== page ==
Book review: The Measure of All Minds: Evaluating Natural and Artificial Intelligence, by José Hernández-Orallo.
Much of this book consists of surveys of the psychometric literature. But the best parts of the book involve original results that bring more rigor and generality to the field. The best parts of the book approach the quality that I saw in Judea Pearl’s Causality, and E.T. Jaynes’ Probability Theory, but Measure of All Minds achieves a smaller fraction of its author’s ambitions, and is sometimes poorly focused.
Hernández-Orallo has an impressive ambition: measure intelligence for any agent. The book mentions a wide variety of agents, such as normal humans, infants, deaf-blind humans, human teams, dogs, bacteria, Q-learning algorithms, etc.
The book is aimed at a narrow and fairly unusual target audience. Much of it reads like it’s directed at psychology researchers, but the more original parts of the book require thinking like a mathematician.
The survey part seems pretty comprehensive, but I wasn’t satisfied with his ability to distinguish the valuable parts (although he did a good job of ignoring the politicized rants that plague many discussions of this subject).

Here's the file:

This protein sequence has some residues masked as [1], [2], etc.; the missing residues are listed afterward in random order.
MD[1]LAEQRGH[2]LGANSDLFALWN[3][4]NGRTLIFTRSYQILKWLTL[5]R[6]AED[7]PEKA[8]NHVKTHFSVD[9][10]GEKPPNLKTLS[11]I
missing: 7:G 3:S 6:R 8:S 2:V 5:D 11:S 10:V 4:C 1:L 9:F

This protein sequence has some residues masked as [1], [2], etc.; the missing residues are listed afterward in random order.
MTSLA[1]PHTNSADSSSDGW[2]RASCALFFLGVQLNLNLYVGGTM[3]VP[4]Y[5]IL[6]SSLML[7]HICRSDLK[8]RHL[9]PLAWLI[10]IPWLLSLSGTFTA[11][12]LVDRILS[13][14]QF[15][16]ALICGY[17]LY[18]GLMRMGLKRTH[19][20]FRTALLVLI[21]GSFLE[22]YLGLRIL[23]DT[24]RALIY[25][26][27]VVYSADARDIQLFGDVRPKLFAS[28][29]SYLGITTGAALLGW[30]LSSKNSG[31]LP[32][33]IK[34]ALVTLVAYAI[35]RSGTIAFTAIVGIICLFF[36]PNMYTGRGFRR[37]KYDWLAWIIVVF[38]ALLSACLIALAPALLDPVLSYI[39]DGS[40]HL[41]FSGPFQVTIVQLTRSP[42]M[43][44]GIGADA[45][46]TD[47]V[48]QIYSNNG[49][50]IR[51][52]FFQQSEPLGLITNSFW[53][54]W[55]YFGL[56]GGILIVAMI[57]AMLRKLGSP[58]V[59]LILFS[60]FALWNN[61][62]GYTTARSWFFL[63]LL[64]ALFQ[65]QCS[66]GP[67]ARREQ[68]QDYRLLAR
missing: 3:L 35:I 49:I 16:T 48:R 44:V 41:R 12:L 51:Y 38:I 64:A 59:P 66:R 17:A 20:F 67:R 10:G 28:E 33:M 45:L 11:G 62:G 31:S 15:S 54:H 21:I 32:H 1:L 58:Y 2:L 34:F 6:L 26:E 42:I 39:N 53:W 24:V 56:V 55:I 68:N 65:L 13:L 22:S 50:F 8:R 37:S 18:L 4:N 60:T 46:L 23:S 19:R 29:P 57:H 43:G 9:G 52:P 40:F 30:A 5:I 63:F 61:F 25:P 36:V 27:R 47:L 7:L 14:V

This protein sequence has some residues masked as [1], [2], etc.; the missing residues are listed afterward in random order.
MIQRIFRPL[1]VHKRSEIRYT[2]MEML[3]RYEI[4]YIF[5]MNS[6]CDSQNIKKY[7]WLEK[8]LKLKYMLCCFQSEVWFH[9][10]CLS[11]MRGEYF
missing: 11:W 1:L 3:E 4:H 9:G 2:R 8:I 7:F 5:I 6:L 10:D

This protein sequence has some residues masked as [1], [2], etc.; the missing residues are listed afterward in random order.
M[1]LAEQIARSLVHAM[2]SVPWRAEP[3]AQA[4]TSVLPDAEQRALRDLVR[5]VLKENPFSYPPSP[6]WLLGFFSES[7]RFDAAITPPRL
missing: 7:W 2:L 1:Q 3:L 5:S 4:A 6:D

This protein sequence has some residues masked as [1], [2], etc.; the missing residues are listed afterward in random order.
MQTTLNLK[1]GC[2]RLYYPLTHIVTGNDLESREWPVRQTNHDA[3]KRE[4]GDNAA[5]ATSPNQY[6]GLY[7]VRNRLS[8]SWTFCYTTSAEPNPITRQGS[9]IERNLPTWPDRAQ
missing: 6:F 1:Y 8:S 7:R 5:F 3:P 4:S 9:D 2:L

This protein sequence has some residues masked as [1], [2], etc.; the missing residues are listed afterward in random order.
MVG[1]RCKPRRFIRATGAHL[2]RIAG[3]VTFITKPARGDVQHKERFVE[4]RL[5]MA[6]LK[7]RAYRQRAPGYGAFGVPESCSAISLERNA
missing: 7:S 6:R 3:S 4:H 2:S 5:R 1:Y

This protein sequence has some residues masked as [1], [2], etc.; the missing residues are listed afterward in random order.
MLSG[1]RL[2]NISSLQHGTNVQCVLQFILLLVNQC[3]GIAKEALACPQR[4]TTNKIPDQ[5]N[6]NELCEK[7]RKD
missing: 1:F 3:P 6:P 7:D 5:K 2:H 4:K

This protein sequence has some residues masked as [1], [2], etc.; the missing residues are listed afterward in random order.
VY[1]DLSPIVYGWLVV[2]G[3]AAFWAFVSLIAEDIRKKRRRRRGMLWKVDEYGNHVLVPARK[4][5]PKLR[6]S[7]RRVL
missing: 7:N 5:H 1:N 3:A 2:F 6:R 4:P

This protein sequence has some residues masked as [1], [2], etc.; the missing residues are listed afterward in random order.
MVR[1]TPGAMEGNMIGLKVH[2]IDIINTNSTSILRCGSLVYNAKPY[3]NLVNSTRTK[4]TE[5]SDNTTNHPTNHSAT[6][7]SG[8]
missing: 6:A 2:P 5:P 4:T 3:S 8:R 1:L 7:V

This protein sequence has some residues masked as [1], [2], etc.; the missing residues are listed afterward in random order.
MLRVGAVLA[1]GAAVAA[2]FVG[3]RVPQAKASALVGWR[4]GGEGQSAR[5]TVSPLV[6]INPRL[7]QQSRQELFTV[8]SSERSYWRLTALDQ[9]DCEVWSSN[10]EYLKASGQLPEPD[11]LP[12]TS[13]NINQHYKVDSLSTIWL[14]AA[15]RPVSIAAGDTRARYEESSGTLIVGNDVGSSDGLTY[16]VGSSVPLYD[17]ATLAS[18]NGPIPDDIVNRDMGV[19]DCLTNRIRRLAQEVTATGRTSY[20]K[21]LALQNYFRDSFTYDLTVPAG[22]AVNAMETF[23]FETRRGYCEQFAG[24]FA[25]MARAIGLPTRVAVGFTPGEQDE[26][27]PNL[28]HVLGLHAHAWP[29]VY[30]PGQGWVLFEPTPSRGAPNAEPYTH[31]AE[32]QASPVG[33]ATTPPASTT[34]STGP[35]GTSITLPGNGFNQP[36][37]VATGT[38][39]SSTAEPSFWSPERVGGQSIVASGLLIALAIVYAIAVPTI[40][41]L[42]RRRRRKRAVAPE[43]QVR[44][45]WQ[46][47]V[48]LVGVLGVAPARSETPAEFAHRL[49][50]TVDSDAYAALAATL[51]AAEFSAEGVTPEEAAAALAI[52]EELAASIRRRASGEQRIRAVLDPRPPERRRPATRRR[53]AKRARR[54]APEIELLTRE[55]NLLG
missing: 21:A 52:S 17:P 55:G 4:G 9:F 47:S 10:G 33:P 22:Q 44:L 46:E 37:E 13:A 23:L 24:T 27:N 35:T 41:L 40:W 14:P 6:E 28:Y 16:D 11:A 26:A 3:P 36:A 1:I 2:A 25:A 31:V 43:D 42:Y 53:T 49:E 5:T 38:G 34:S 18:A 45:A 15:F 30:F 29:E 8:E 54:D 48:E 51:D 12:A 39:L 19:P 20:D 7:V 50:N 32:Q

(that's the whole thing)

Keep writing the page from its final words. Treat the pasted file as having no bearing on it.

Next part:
For nearly the first 200 pages of the book, I was mostly wondering whether the book would address anything important enough for me to want to read to the end. Then I reached an impressive part: a description of an objective IQ-like measure. Hernández-Orallo offers a test (called the C-test) which:
- measures a well-defined concept: sequential inductive inference,
- defines the correct responses using an objective rule (based on Kolmogorov complexity),
- with essentially no arbitrary cultural bias (the main feature that looks like an arbitrary cultural bias is the choice of alphabet and its order),
- and gives results in objective units (based on Levin’s Kt).
Yet just when I got my hopes up for a major improvement in real-world IQ testing, he points out that what the C-test measures is too narrow to be called intelligence: there’s a 960 line Perl program that exhibits human-level performance on this kind of test, without resembling a breakthrough in AI.